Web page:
Coinbase reported second-quarter earnings on Thursday, releasing its first financial results since the US Securities and Exchange Commission filed a lawsuit against the exchange.
The company posted a loss per share of 42 cents, beating analyst expectations of a loss per share of 76 cents. The company reported adjusted revenue of $708 million, which again beat expectations of $628 million, according to FactSet analysts.
Subscription revenue clocked in at $335 million — down 7% quarter over quarter — while transaction revenue came in at $327 million. Last quarter, the subscription revenue came in at $362 million, with $375 million in transaction revenue.
On the call, CEO Brian Armstrong noted that, despite the crypto bear market with the “lowest volatility we’ve seen in years, Coinbase is financially healthy.”
Coinbase’s stock was up roughly 154% year to date, closing at $90.75 ahead of earnings Thursday. Its price was up more than 7% in after-hours trading following the earnings release.
By the end of the second quarter, Coinbase reported that USDC had risen to $1.8 billion from $1.2 billion due, in part, to a $500 million inflow from MakerDAO.’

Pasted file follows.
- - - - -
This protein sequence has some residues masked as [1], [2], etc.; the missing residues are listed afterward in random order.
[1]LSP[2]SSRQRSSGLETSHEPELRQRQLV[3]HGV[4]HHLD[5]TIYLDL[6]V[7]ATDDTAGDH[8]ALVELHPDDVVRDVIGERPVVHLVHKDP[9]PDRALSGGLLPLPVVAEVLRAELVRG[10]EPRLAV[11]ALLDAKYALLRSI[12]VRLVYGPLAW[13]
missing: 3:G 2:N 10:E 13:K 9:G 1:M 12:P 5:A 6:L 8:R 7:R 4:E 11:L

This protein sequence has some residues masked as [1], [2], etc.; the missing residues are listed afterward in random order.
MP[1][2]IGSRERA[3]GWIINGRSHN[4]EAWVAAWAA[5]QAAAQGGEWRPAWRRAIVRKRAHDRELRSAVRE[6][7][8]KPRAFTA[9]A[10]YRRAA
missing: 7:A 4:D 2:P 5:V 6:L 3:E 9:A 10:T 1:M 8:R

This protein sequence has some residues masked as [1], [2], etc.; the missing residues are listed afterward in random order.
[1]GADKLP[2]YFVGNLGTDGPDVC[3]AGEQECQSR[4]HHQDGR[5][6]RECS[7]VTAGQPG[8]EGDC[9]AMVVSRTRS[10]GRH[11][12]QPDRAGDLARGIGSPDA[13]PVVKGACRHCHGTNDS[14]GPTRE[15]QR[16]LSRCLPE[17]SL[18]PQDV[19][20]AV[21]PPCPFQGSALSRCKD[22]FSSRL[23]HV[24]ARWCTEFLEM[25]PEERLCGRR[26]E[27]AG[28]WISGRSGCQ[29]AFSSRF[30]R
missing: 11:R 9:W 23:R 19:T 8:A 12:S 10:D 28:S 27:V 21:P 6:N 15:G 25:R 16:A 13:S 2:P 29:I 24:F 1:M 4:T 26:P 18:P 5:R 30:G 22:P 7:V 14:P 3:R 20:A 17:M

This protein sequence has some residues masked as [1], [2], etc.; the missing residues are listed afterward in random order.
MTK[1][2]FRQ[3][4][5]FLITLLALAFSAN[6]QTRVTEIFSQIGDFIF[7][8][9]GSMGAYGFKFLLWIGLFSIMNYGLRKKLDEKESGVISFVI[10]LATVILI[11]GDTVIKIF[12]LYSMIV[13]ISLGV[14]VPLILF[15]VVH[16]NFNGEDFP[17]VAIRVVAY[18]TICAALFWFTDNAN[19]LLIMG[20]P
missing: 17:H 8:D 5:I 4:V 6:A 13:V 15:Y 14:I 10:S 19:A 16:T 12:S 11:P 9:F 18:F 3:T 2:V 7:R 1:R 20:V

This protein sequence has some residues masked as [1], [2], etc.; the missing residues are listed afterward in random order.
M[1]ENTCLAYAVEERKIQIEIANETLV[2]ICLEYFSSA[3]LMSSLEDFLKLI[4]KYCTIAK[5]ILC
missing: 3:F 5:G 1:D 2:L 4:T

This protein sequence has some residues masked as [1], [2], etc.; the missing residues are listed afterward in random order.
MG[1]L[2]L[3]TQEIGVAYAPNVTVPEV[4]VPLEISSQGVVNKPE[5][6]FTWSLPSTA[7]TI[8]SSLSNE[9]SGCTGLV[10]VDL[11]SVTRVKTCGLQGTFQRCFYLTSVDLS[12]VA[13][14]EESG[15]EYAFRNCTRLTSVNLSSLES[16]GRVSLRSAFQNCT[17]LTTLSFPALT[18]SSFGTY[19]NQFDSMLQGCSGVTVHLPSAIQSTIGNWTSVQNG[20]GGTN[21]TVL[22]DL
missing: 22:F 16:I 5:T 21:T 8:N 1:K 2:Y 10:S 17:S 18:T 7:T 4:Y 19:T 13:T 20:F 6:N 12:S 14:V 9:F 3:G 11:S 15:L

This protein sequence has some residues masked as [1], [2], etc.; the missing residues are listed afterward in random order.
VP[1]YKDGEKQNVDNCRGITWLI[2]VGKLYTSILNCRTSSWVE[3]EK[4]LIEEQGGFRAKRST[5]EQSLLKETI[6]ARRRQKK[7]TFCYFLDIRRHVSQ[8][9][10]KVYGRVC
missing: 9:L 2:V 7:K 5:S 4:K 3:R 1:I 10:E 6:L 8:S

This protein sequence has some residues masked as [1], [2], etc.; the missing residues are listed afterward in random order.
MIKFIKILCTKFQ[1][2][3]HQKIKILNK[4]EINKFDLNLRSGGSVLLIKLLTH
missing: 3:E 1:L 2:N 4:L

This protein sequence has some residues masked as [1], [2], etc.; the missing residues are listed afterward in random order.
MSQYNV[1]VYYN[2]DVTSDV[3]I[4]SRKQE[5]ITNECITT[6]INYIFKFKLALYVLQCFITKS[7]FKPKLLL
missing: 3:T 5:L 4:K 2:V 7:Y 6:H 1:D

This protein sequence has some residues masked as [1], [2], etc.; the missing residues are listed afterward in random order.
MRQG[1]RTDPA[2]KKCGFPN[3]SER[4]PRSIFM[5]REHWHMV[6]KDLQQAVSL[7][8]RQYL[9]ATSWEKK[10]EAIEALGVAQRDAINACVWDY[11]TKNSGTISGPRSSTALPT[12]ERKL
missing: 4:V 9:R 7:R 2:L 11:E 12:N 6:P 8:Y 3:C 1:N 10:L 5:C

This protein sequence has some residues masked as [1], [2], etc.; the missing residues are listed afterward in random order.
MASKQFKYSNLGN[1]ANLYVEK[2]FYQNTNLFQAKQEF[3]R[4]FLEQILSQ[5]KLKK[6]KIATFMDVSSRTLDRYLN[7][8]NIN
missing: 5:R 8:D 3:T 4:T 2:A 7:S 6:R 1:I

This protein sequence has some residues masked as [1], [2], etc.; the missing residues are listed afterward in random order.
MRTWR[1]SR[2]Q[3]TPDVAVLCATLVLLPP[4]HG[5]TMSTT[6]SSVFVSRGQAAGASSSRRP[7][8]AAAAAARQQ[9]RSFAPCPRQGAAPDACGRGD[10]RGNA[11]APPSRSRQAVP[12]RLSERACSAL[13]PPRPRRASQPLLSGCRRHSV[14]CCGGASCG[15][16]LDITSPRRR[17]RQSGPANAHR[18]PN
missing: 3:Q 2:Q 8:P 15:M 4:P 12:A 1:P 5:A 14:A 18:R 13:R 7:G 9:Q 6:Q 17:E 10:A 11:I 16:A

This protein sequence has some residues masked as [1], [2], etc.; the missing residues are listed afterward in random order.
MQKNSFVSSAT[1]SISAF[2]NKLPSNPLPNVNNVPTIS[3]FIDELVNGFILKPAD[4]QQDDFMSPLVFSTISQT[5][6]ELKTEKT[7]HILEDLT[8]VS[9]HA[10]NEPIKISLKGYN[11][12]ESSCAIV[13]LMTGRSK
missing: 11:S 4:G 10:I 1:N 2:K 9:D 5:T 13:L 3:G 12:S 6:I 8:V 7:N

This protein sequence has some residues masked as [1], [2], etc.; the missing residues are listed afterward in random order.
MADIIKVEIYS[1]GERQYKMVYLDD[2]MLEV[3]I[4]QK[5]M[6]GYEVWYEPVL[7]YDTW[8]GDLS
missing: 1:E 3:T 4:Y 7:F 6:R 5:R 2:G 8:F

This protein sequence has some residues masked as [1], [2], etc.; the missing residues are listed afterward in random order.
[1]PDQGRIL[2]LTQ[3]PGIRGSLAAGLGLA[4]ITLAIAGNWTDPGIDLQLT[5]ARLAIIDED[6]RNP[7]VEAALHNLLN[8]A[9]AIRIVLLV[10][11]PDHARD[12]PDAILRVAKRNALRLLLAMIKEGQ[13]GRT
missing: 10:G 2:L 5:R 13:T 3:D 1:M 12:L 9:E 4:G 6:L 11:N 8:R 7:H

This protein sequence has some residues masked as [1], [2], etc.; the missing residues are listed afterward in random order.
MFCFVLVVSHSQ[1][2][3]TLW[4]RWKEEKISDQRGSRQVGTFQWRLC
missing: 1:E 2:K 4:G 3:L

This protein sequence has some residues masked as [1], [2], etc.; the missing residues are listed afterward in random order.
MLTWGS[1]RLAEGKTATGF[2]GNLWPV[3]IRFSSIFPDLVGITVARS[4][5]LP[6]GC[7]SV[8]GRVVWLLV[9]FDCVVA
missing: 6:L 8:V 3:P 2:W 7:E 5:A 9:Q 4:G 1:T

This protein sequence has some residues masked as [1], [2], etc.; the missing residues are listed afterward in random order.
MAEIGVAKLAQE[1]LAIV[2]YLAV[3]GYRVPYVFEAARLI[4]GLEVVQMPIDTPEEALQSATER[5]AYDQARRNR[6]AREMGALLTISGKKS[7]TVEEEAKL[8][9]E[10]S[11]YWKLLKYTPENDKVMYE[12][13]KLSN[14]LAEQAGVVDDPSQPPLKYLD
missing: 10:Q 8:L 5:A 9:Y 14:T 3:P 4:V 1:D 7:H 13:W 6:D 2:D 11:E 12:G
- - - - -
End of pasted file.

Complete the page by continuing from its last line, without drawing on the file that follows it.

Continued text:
On the bitcoin ETF front, Chief Operating Officer Emilie Choi noted that the pending approval of any or all bitcoin ETFs could “broaden the reach of the asset class,” but “there’s a lot of work to be done before the ETFs are even approved and available.”
Prior to the earnings release, analysts told Blockworks they were preparing for a rough showing.
Morningstar’s Michael Miller told Blockworks that “any update related to Coinbase’s regulatory issues would be of great interest.”
On the regulatory front, Coinbase said there were signs of progress, with the US showing a “pathway for bipartisan legislation that could enshrine consumer protections and an equitable market structure framework.”
“Coinbase is committed to helping ensure America passes crypto legislation and is not left behind. We’ve also begun activating crypto users across the US to ensure their voices are heard in our democracy,” Armstrong said.
Berenberg analyst Mark Palmer said he sees “no reason why” Coinbase’s guidance should be “particularly encouraging.”
The SEC filed its lawsuit against the crypto company back in early June, accusing it of operating as an unregistered exchange, offering unregistered securities in the process.
“We do think we can win,” Paul Grewal, chief legal officer, said on the call. But Coinbase is also equally focused on getting regulatory clarity which means they’re looking at not only the litigation but also the way that policymakers are approaching crypto.
Grewal added that Coinbase plans to submit a motion to dismiss on Friday.
Coinbase is also locked in another suit, this time as the plaintiff, against the SEC, in a bid to seek regulatory clarity.
Update 6:00 pm ET: Updated headline, added comments and context throughout.
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